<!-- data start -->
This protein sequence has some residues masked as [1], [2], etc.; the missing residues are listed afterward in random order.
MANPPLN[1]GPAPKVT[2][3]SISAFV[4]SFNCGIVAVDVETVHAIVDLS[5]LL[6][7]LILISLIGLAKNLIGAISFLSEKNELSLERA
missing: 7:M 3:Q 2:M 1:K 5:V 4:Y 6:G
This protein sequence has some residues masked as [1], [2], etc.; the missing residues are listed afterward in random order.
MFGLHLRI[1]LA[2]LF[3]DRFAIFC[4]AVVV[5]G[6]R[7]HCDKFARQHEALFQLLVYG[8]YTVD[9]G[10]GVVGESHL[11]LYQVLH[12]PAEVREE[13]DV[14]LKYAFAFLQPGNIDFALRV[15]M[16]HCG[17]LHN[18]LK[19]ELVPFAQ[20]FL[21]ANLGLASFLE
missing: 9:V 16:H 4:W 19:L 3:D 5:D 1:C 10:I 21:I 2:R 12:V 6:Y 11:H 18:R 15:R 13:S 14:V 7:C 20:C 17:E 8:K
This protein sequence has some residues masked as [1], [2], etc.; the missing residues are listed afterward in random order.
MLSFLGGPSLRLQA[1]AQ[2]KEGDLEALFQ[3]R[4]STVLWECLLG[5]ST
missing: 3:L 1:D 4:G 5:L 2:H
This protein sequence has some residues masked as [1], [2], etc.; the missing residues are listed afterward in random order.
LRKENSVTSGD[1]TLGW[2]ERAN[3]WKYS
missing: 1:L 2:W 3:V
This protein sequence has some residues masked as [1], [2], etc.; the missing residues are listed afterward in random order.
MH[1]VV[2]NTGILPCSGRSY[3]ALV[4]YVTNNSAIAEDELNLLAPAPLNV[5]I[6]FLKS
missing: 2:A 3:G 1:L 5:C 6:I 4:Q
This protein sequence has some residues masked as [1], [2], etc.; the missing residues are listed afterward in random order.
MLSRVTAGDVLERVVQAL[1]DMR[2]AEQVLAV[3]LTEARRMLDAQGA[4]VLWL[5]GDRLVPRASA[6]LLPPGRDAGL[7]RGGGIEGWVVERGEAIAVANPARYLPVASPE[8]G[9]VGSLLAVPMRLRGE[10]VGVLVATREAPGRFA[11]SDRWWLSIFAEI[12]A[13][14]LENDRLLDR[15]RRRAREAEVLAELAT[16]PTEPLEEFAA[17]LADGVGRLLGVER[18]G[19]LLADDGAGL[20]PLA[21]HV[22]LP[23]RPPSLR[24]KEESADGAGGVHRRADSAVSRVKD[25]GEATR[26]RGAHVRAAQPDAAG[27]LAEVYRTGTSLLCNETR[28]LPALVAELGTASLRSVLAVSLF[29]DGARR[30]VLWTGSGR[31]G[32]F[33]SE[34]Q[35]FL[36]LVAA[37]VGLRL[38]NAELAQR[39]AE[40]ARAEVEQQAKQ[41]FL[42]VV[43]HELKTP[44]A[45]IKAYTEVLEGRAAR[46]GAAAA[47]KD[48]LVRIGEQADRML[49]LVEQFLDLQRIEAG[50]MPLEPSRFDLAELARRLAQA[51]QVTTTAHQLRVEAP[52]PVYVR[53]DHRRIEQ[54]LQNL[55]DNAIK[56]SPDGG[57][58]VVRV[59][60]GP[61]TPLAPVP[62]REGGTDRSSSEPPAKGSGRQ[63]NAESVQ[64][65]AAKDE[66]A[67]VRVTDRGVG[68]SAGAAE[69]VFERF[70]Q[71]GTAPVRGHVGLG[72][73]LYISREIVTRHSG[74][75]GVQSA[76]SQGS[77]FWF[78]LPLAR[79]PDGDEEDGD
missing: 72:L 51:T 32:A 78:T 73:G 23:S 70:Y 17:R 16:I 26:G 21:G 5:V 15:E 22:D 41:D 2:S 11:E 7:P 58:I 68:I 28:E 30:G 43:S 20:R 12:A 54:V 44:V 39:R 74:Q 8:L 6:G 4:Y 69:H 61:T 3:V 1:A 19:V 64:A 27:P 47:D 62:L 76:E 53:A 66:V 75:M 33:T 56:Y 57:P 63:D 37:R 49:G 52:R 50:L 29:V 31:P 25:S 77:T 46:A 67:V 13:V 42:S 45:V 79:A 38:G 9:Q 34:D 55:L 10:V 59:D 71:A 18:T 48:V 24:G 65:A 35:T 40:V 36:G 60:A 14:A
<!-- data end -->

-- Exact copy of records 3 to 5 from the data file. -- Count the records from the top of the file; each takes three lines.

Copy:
This protein sequence has some residues masked as [1], [2], etc.; the missing residues are listed afterward in random order.
MLSFLGGPSLRLQA[1]AQ[2]KEGDLEALFQ[3]R[4]STVLWECLLG[5]ST
missing: 3:L 1:D 4:G 5:L 2:H
This protein sequence has some residues masked as [1], [2], etc.; the missing residues are listed afterward in random order.
LRKENSVTSGD[1]TLGW[2]ERAN[3]WKYS
missing: 1:L 2:W 3:V
This protein sequence has some residues masked as [1], [2], etc.; the missing residues are listed afterward in random order.
MH[1]VV[2]NTGILPCSGRSY[3]ALV[4]YVTNNSAIAEDELNLLAPAPLNV[5]I[6]FLKS
missing: 2:A 3:G 1:L 5:C 6:I 4:Q